On the other hand, parties and politicians who are democratically elected, which means they are influenced by the public, are the only ones who – in their function as managers – are able to put the necessary laws into effect and take other actions needed to guarantee our survival. Only if they can rely on the will and support of most of their voters – which means only in those cases where those people demand corresponding steps clearly and loudly – will they consider the public welfare more important than any short-term objectives or individual interests.
It is difficult for people in non-democratic countries to change bad political developments and contribute to the solution of global problems: There is often a high personal risk in political action. People in the poorer countries of our Earth often have to concentrate their energy on regional questions of survival. In addition, parties and politicians there have less worldwide influence than those of the rich states.
But also in the rich countries, most of the citizens are so busy with their personal interests or so discouraged due to the extent of global problems that they don’t succeed in taking any actions to fight against them.
Many people who have not previously been active will join a broad movement which looks promising. The true challenge comes earlier, in the ability to work for the growth of a movement before it has come noticeable. It is encouraging to see how many people at numerous places on Earth are socially or politically active. It all depends on the readiness of those persons and groups who have already been active to combine forces. If we don’t act together – who will?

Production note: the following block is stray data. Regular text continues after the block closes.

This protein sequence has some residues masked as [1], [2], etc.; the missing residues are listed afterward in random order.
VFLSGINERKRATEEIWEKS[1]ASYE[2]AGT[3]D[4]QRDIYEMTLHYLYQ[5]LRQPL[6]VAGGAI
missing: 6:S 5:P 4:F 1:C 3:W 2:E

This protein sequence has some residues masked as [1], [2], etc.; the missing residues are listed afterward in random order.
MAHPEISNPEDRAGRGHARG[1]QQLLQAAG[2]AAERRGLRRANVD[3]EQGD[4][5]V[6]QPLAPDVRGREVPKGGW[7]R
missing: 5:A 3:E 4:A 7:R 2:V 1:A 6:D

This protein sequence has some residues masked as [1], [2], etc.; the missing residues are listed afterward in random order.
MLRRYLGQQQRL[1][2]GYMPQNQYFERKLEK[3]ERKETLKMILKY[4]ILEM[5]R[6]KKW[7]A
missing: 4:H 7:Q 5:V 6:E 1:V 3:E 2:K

So, a convivial meeting with Elizabeth Voss took place in Café Toronto on a cool, overcast Saturday in Berlin. Elizabeth breezed in full of smiles and we got straight to the point.
The discussion spanned the scenario in Australia and the current situation in Berlin and Germany where there are “a lot of fights around housing, because more and more new cooperatives are only possible for people with much money”. But, said Elizabeth, the housing-movements are going forward.
Elizabeth’s work interests have long been focussed on small alternative co-ops and worker co-ops. She touched on Mondragon which was started in 1956 and is now experiencing a revitalisation of the co-operative spirit.
Both Cath Muller and Elizabeth Voss are concerned about protecting co-ops as much as helping them get going. The commerce and individualistic environment swirls around co-ops in a world still infected with economic rationalism – a sad hang-over from the last century. There is a move to squash co-ops which are somehow perceived to be a threat to the mainstream real estate ownership models.
This political climate is really servicing the privileged and creating housing that is increasingly out of reach of not just poor people, but also the middle class and most certainly their children.
Within the difficulty of this and general lack of understanding and absence of creative thinking and innovation, some groups are committed to build the co-op movement. Consideration of radical ideas is being undertaken. There is desperation in the air.
Elizabeth discussed the Mietshäuser Syndikat http://www.syndikat.org which
“promotes self-organized living – solidarity-based economy! … provides advice to self-organized house projects interested in the Syndikat’s model invests in projects so that they can be taken off the real estate market helps with its know-how in the area of project financing initiates new projects.”
The financing formula is along the lines of
• 10% from people in the group
• 20% loans from other people